THE number of people killed on Oxfordshire’s roads has risen, prompting calls for tougher measures to tackle bad drivers.

End-of-year figures have revealed 28 people died in road traffic collisions in Oxfordshire in 2012, an increase of two on 2011’s figure of 26.

However, the message appears to be getting through to young people. Of those killed, six were aged 25 or under, compared to 11 in the previous year.

Meanwhile, the number of people badly hurt on the county’s roads has dropped.

Statistics from Oxfordshire County Council showed there were 190 people seriously injured, compared to 270 in 2011.

Thames Valley Police has promised to “work with a vengence” to reduce the numbers of deaths.

Bicester resident Jeff Webb’s 19-year-old son Neil died when he was a passenger in a friend’s car when it crashed head-on with a BMW in Ardley in 2010.

He said individuals must take more responsibility when driving, and that insurance companies should punish bad drivers more.

Mr Webb said: “I think putting trackers in cars would cut accidents. Make people take responsibility and think of the other cars on the road more, particularly the younger drivers. Hit them in the pocket.

“The trackers would feed back to insurance companies how the drivers were on the roads, and where bad drivers could have their premiums revoked, good drivers would be rewarded.”

Sam McNally, 20 of Witney, lost his close friend Callum MacKinnon in a crash in September, 2010.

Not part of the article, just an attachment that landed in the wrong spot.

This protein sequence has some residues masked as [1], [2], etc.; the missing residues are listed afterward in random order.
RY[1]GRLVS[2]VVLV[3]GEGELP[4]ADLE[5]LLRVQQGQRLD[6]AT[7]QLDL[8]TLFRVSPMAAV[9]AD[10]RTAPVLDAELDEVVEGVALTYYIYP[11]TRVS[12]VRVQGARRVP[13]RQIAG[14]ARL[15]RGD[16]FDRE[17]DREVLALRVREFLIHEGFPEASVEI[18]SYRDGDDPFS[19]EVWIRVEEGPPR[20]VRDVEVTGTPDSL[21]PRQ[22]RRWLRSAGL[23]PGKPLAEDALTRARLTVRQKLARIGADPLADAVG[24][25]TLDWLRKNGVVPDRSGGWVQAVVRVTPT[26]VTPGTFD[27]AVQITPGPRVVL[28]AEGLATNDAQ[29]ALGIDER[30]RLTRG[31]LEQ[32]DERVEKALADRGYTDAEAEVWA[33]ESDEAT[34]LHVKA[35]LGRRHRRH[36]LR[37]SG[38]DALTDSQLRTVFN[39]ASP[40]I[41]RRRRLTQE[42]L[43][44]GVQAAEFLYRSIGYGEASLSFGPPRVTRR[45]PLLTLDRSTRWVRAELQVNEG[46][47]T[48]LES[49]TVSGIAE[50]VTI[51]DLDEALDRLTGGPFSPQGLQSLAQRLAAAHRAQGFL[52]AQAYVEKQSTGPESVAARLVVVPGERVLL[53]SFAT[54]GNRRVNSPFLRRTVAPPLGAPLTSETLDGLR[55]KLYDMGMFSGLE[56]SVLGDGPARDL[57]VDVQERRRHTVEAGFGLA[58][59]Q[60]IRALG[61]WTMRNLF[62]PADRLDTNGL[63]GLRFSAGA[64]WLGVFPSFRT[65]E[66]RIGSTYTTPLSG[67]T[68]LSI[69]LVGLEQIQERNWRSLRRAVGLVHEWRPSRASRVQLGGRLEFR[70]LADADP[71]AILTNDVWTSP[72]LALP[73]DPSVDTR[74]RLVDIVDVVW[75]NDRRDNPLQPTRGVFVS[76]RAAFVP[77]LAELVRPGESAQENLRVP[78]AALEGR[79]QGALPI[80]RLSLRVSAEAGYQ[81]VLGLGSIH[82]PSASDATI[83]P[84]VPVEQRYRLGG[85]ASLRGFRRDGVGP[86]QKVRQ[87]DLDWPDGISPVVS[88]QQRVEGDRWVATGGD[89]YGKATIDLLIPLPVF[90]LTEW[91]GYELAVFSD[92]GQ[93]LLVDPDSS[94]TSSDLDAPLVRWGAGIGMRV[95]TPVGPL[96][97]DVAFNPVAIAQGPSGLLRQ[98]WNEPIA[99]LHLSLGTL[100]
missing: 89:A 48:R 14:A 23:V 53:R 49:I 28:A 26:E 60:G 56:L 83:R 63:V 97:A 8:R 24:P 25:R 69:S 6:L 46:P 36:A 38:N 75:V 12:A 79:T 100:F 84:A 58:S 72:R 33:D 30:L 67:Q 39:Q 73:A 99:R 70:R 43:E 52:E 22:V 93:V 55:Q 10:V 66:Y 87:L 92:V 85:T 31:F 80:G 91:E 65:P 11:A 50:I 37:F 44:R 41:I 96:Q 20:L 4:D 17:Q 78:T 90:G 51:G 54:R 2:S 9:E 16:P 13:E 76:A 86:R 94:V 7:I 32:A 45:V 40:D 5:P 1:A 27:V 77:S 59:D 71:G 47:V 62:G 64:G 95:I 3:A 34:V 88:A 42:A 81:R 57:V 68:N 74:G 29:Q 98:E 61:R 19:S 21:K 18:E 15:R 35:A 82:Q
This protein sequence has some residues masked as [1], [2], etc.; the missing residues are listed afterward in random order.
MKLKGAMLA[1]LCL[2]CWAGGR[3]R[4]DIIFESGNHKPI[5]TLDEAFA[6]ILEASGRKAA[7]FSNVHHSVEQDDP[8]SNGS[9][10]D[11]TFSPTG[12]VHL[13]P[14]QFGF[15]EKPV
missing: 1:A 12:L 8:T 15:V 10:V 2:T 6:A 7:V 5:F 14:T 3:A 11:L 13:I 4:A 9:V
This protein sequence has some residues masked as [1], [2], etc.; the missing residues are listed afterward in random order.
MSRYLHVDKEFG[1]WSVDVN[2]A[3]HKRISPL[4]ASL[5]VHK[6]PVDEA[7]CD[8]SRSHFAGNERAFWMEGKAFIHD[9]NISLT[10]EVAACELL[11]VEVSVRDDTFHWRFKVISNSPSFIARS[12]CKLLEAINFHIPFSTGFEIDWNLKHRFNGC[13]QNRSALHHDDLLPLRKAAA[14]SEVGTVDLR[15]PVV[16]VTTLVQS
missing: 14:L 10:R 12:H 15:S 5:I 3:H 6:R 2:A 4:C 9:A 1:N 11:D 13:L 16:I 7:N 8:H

Mr Mackinnon, 18, was killed when the driver of the car he was in rounded a bend on a country road too quickly.

Stephen Hocknell, then 21, was banned from driving but avoided jail after being found guilty of causing death by careless driving at Oxford Crown Court.

Mr McNally said: “People often blame young drivers, but a lot of the time it is the elderly who cause the most problems.

“I think people should be made to retake their tests every 10 years. It’s not the roads that are at fault, it’s drivers, and they should be targeted.”

Chief Insp Henry Parsons, of the Joint Roads Policing Unit, said: “These numbers are too high. Each number has real people on the end of it and the impact of this can’t be underestimated.

“The reasons the figures are not zero are because there are still people who don’t respect each other’s journeys and use the roads irresponsibly. Some people still use their phones whilst driving, fail to wear their seatbelts, don’t maintain their vehicles safely and drive too fast.

“They kill people across the country on a daily basis.”

County council deputy leader Rodney Rose said his priority was ensuring the roads were kept in as best shape as possible.

He said: “Skimping on things like white line painting and repairs causes huge problems in their own right and they can also contribute to deaths.”